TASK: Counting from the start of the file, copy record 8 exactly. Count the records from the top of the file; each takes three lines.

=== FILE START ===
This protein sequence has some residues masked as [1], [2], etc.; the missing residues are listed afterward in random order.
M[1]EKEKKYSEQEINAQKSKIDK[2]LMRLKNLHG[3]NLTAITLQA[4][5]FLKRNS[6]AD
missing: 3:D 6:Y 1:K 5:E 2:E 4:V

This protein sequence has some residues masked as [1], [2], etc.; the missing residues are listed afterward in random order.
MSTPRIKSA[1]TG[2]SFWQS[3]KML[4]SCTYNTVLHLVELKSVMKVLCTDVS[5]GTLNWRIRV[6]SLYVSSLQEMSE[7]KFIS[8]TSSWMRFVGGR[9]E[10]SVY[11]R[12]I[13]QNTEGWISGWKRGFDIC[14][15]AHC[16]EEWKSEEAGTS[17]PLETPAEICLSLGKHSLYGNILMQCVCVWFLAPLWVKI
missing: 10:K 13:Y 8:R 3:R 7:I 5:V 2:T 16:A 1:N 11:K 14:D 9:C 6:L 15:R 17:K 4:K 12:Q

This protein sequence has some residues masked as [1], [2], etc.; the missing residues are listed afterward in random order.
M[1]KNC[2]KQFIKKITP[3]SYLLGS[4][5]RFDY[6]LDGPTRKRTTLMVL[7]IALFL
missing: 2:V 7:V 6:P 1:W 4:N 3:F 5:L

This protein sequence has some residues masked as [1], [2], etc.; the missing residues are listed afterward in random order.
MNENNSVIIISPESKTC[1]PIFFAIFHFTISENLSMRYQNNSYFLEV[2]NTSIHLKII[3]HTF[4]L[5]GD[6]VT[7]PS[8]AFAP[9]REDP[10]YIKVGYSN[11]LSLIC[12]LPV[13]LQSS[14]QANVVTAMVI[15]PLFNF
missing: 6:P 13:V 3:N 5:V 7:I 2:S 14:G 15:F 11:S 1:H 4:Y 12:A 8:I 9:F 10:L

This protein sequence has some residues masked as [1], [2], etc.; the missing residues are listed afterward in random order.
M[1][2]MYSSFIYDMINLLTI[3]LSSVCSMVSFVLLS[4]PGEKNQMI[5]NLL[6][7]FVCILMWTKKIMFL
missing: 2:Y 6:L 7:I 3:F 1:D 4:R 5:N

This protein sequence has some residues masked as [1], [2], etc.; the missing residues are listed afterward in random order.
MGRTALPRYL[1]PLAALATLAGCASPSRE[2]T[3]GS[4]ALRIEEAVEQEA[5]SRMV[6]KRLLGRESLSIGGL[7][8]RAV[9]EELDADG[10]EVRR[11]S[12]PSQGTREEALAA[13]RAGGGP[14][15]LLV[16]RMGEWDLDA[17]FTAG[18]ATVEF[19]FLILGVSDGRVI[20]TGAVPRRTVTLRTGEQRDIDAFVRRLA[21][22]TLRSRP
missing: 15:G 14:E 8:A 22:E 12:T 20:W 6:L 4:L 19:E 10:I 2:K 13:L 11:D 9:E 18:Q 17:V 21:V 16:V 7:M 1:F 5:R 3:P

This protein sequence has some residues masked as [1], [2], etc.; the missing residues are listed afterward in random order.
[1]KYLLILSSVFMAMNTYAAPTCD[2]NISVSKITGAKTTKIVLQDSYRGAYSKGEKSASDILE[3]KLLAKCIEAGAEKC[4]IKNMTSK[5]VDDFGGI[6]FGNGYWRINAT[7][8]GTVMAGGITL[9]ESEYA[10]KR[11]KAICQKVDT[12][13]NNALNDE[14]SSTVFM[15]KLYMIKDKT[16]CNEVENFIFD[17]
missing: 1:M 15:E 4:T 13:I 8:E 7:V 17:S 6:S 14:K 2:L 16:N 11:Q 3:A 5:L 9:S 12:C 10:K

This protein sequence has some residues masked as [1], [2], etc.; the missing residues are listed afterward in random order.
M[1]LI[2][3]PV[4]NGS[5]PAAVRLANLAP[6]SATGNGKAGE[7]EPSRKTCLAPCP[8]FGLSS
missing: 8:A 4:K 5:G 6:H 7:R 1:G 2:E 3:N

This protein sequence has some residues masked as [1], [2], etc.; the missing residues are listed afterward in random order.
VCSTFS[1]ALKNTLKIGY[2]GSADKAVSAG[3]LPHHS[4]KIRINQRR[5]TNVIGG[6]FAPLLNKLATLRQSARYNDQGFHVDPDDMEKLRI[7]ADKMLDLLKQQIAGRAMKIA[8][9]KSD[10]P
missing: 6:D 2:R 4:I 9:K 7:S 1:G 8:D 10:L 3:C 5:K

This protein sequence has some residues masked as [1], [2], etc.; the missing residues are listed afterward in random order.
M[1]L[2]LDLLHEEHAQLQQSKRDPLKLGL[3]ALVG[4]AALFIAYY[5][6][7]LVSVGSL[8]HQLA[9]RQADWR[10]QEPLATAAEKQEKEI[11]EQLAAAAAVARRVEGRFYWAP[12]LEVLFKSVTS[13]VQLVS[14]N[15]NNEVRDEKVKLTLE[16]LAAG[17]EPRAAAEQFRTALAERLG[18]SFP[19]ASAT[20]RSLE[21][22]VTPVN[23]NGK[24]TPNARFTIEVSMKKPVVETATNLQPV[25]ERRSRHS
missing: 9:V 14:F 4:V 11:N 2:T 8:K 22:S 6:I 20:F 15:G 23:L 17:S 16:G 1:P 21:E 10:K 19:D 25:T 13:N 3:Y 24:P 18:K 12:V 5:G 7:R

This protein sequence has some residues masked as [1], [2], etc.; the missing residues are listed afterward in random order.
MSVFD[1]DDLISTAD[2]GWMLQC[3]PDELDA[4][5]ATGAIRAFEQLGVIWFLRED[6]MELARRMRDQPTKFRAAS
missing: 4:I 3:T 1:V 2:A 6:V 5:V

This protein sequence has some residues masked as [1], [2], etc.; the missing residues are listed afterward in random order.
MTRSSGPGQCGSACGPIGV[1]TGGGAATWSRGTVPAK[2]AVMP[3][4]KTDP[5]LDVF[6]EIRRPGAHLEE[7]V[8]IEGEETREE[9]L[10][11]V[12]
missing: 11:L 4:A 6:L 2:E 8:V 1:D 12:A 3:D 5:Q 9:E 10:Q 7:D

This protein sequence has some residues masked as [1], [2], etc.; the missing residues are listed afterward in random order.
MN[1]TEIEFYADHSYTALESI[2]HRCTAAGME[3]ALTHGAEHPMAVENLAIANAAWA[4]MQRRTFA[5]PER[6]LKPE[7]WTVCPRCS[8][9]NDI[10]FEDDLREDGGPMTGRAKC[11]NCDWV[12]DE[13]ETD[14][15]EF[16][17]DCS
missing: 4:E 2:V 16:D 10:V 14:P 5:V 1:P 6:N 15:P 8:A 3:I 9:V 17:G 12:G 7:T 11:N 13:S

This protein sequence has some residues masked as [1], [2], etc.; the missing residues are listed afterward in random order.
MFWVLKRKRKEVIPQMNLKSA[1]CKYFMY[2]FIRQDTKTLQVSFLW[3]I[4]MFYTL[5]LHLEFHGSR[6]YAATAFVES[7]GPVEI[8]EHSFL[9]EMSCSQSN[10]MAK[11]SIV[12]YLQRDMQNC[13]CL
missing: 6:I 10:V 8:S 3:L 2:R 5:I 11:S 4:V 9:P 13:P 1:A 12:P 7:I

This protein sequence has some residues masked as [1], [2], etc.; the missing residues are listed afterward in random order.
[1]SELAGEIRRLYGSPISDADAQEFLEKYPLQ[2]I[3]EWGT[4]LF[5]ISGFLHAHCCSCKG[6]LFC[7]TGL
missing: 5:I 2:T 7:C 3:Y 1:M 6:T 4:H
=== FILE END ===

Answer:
This protein sequence has some residues masked as [1], [2], etc.; the missing residues are listed afterward in random order.
M[1]LI[2][3]PV[4]NGS[5]PAAVRLANLAP[6]SATGNGKAGE[7]EPSRKTCLAPCP[8]FGLSS
missing: 8:A 4:K 5:G 6:H 7:R 1:G 2:E 3:N